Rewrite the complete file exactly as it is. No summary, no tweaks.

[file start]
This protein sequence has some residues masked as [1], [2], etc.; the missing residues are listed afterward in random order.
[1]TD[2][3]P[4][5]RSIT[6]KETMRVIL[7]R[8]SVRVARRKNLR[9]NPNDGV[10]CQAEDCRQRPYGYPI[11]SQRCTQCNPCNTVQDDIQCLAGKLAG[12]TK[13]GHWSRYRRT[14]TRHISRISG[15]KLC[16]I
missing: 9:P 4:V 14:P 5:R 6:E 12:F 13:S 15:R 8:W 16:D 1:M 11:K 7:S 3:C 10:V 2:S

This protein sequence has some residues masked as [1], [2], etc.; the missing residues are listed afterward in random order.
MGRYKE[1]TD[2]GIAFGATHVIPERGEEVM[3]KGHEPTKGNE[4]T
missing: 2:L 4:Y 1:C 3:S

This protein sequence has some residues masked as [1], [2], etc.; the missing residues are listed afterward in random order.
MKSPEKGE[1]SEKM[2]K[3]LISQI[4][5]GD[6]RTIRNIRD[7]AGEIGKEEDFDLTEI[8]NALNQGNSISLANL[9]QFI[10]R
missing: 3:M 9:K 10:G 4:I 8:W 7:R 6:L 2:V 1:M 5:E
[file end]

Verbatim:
This protein sequence has some residues masked as [1], [2], etc.; the missing residues are listed afterward in random order.
[1]TD[2][3]P[4][5]RSIT[6]KETMRVIL[7]R[8]SVRVARRKNLR[9]NPNDGV[10]CQAEDCRQRPYGYPI[11]SQRCTQCNPCNTVQDDIQCLAGKLAG[12]TK[13]GHWSRYRRT[14]TRHISRISG[15]KLC[16]I
missing: 9:P 4:V 14:P 5:R 6:E 12:F 13:S 15:R 8:W 16:D 1:M 11:K 7:S 3:C 10:V 2:S

This protein sequence has some residues masked as [1], [2], etc.; the missing residues are listed afterward in random order.
MGRYKE[1]TD[2]GIAFGATHVIPERGEEVM[3]KGHEPTKGNE[4]T
missing: 2:L 4:Y 1:C 3:S

This protein sequence has some residues masked as [1], [2], etc.; the missing residues are listed afterward in random order.
MKSPEKGE[1]SEKM[2]K[3]LISQI[4][5]GD[6]RTIRNIRD[7]AGEIGKEEDFDLTEI[8]NALNQGNSISLANL[9]QFI[10]R
missing: 3:M 9:K 10:G 4:I 8:W 7:R 6:L 2:V 1:M 5:E